Despite this, the leadership still refused to heed calls for a party congress, claiming that the coming January elections took precedence. The Spartakusbund of Luxemburg and Liebknecht then decided split from the USPD and establish the Kommunistische Partei Deutschlands (Spartakus). This was clearly a premature move.
Polling just under 38% in the January elections, the SPD opted to join a bourgeois coalition government with the Centre Party and the German Democrats. But this coalition dismally failed to deliver on many of the SPD’s promises. For example, the eight-hour day had been a great achievement, but it had been introduced without a corresponding wage increase - the average weekly wage of a worker fell to levels not seen since 1913.
Now in opposition, the USPD benefited from the resulting discontent. Between November 1918 and March 1919 200,000 new members swelled its ranks. Governmental unity with the SPD had proved a disaster. So what next?
The USPD’s prospects of unity ‘to the left’ were beset with problems. The KPD(S) was viewed with suspicion. Following the turmoil of the so-called ‘Spartacist’ uprising of January 1919, its membership was scattered and subject to repression. Within months three of its best leaders - Luxemburg, Liebknecht and Leo Jogiches - were murdered by those with whom they had cooperated in the same organisation just a few years prior. It is thus unsurprising that many rank and file KPD(S) members drew understandable, yet erroneous conclusions: reject working alongside the SPD supporters of the butcher Noske in the unions and the factory councils, boycott the national assembly elections, and so on. But this did not win them much of a hearing with the USPD rank and file or the working class more generally.
By the USPD’s second congress in May 1919, a definite shift to the left occurred around the question of international organisation. A motion was passed, calling for the “reconstruction of the workers’ international on the basis of a revolutionary socialist policy in the spirit of the international conferences in Zimmerwald and Kienthal”. However, the guarded wording of the motion was insufficient to clearly break with the plans of Kautsky and others to reconstruct the Second International at the Berne conference in February 1919. Revealingly, the motion did not mention the newly formed Communist International, established in March 1919 by Lenin and the Bolsheviks. Many in the USPD considered this move premature. Yet, having seen Kautsky’s conception of ‘socialist’ foreign policy in the November government, and having heard of plans to revive the Second International, USPD members increasingly changed their minds.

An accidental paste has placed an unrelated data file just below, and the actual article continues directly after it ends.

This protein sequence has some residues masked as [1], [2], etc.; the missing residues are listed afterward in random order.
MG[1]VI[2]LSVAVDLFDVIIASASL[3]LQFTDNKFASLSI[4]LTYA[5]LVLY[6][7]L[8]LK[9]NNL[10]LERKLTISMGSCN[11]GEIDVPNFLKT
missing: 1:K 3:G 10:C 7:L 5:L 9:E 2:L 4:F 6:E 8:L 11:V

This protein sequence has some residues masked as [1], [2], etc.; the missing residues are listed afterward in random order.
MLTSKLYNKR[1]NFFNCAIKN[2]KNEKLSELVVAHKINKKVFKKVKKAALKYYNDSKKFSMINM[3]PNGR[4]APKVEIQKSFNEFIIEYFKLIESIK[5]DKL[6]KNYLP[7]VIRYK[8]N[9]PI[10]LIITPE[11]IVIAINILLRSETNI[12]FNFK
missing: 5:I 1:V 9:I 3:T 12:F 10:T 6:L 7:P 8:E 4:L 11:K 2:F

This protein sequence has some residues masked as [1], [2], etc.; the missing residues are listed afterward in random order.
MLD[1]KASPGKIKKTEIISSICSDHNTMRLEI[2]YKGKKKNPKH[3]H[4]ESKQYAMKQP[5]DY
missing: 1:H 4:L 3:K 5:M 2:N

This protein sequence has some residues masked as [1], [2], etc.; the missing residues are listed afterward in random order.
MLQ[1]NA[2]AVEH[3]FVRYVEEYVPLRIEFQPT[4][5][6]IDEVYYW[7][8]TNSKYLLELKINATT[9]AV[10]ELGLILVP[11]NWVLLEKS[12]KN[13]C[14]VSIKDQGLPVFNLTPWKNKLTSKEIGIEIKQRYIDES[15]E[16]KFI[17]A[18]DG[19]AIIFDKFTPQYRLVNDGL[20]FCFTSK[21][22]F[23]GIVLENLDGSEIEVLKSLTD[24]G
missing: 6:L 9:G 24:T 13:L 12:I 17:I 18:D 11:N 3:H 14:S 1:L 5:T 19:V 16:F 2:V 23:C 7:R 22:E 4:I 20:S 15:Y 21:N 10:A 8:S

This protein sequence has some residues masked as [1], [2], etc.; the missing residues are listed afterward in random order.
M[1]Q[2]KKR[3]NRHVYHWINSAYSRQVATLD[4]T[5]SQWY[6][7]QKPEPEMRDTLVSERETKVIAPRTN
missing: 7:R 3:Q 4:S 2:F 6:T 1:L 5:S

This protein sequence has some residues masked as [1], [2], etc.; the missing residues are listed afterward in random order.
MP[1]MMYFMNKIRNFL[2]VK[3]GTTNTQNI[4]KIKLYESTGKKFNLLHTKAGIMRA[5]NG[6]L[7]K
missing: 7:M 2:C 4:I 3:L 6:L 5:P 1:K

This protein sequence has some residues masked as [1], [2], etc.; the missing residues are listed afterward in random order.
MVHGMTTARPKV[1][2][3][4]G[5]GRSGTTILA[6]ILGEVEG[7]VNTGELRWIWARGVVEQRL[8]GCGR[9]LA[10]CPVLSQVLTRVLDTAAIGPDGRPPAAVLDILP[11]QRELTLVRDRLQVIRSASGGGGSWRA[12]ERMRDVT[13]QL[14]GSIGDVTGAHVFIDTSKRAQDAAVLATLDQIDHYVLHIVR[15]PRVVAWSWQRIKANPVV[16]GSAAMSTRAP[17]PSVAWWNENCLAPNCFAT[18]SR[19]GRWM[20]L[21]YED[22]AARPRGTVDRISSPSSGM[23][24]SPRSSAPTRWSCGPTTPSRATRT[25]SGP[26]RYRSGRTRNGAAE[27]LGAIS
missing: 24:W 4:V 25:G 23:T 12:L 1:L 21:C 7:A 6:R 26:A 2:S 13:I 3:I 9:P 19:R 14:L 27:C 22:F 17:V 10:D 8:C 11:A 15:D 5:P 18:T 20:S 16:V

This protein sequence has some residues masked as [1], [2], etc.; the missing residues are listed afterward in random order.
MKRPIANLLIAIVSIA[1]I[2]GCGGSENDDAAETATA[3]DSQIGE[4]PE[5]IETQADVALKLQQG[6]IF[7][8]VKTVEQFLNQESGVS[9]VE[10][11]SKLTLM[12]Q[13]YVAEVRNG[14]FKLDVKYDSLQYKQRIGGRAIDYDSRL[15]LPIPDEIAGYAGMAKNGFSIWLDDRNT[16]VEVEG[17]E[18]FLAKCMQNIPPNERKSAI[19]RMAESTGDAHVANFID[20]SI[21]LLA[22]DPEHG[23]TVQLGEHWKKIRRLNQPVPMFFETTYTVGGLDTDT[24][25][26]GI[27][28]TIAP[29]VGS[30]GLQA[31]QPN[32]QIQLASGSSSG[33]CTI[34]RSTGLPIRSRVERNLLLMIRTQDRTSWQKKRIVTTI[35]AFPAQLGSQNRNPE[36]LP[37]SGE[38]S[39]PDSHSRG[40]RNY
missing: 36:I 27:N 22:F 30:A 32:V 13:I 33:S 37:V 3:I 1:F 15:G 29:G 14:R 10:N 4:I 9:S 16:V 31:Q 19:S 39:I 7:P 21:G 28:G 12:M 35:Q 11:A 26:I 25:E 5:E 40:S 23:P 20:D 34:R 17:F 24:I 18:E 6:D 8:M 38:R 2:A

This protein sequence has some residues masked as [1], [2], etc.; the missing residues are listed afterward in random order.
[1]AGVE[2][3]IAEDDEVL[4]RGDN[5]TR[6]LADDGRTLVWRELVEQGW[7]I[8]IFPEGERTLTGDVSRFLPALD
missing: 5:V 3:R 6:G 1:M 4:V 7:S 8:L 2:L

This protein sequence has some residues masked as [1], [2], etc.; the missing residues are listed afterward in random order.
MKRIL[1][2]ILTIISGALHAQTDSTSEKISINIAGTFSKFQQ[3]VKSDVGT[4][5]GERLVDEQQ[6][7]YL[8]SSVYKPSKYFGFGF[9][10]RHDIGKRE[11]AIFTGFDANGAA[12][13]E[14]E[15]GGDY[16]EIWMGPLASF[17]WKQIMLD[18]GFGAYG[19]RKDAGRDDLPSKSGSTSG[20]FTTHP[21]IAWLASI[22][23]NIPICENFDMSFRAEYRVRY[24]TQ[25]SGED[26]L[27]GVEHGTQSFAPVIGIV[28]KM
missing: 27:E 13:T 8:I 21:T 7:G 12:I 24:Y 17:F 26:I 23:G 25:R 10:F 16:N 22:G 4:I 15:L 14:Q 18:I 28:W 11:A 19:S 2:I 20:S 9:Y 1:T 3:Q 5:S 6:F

Come the USPD’s Leipzig congress of September 1919, international issues were to dominate the agenda. Unity prevailed on domestic questions, and a new ‘Action programme’ was decided upon. Although making nods in the direction of the ‘dictatorship of the proletariat’, the new programme was framed in a typically centrist way so as to smooth over differences and placate both of the USPD’s wings. KPD(S) leader Paul Levi likened the new programme to a “lump of clay that one can make into a face or a gargoyle at will”.
Unity evaporated when discussion turned to the international situation. Three positions were represented. For the left, Curt Geyer and Walter Stöcker in particular were clear: the USPD should immediately and unconditionally affiliate to the Communist International. The USPD was moving towards Comintern, and affiliation was the next logical step.
Hilferding proposed a resolution which criticised Comintern and called for the formation of a new international alongside what he deemed the revolutionary parties of the Second International. For him, Bolshevism needed “action” and thus unconditional affiliation would render the USPD “the whipping boy” of the Bolsheviks.
A middling position was represented by Georg Ledebour, who feared further splits in the movement. He wanted to work with the communists in the hope of overcoming the schism in the workers’ movement by creating an international of all ‘social revolutionary’ parties to resolve this matter alongside Comintern.
The debate was fierce. But, following a whole day of negotiations behind the scenes, Ledebour won the day. Both Hilferding and Ledebour had withdrawn their resolutions to propose a new, joint one which incorporated substantial aspects of Ledebour’s viewpoint. It called for a break with the Second International, naming Comintern as the only international the USPD wished to join. However, it called for “negotiations” between the parties of the Second International and Comintern, not immediate affiliation. This delaying procedure was clearly aimed at undermining Stöcker, who adamantly refused to withdraw his resolution for immediate affiliation. The tactic worked. Immediate affiliation was defeated by 170 votes to 111, and the ‘compromise’ motion passed by 227 votes to 54.
In the immediate aftermath of the congress, some members of the USPD right initiated rumours of secret meetings between the USPD and the KPD(S), and decried the influence of ‘putschist agents’. Now, Comintern had to intervene from Moscow against the leftists in the KPD(S): ultra-leftist and syndicalist illusions had become an obstacle to unification in a much bigger revolutionary organisation. The USPD left and the KPD(S) still seemed a long way apart.